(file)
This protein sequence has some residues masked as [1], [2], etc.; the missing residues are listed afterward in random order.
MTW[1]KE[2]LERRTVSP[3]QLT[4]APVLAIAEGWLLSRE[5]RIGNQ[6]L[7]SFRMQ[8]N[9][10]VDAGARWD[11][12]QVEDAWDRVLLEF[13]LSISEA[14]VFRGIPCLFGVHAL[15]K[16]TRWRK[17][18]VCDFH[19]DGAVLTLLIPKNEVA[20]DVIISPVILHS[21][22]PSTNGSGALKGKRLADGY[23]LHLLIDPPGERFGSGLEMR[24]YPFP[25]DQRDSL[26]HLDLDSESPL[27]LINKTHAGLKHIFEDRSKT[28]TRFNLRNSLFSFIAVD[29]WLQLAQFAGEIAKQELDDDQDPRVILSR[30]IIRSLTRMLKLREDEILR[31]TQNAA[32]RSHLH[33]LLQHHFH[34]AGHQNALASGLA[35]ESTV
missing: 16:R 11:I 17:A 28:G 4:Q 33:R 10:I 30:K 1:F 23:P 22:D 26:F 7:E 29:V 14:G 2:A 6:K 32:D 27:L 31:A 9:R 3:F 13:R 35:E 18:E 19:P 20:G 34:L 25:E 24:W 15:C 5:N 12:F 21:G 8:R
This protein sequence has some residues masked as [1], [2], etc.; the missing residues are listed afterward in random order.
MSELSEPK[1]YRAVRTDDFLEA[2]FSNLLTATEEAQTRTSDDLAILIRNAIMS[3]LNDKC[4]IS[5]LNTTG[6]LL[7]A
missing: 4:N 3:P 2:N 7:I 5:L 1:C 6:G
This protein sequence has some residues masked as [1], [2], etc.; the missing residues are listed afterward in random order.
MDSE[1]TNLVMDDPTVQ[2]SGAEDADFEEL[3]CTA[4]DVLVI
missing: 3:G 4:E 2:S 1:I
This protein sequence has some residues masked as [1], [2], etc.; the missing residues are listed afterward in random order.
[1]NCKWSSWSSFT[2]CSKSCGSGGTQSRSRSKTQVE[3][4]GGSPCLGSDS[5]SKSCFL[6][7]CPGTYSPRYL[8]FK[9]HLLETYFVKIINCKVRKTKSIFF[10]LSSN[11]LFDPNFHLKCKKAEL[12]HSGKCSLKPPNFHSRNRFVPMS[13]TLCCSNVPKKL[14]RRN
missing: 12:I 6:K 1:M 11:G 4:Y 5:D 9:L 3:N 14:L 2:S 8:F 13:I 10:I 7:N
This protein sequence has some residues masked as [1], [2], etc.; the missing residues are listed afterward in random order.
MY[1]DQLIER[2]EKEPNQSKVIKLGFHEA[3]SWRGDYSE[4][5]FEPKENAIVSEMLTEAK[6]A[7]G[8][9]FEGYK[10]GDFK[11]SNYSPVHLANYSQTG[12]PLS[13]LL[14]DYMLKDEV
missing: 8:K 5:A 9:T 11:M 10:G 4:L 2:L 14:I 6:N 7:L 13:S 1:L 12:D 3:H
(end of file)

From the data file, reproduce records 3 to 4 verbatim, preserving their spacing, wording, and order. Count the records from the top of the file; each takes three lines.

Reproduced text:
This protein sequence has some residues masked as [1], [2], etc.; the missing residues are listed afterward in random order.
MDSE[1]TNLVMDDPTVQ[2]SGAEDADFEEL[3]CTA[4]DVLVI
missing: 3:G 4:E 2:S 1:I
This protein sequence has some residues masked as [1], [2], etc.; the missing residues are listed afterward in random order.
[1]NCKWSSWSSFT[2]CSKSCGSGGTQSRSRSKTQVE[3][4]GGSPCLGSDS[5]SKSCFL[6][7]CPGTYSPRYL[8]FK[9]HLLETYFVKIINCKVRKTKSIFF[10]LSSN[11]LFDPNFHLKCKKAEL[12]HSGKCSLKPPNFHSRNRFVPMS[13]TLCCSNVPKKL[14]RRN
missing: 12:I 6:K 1:M 11:G 4:Y 5:D 9:L 3:N 14:L 2:S 8:F 13:I 10:I 7:N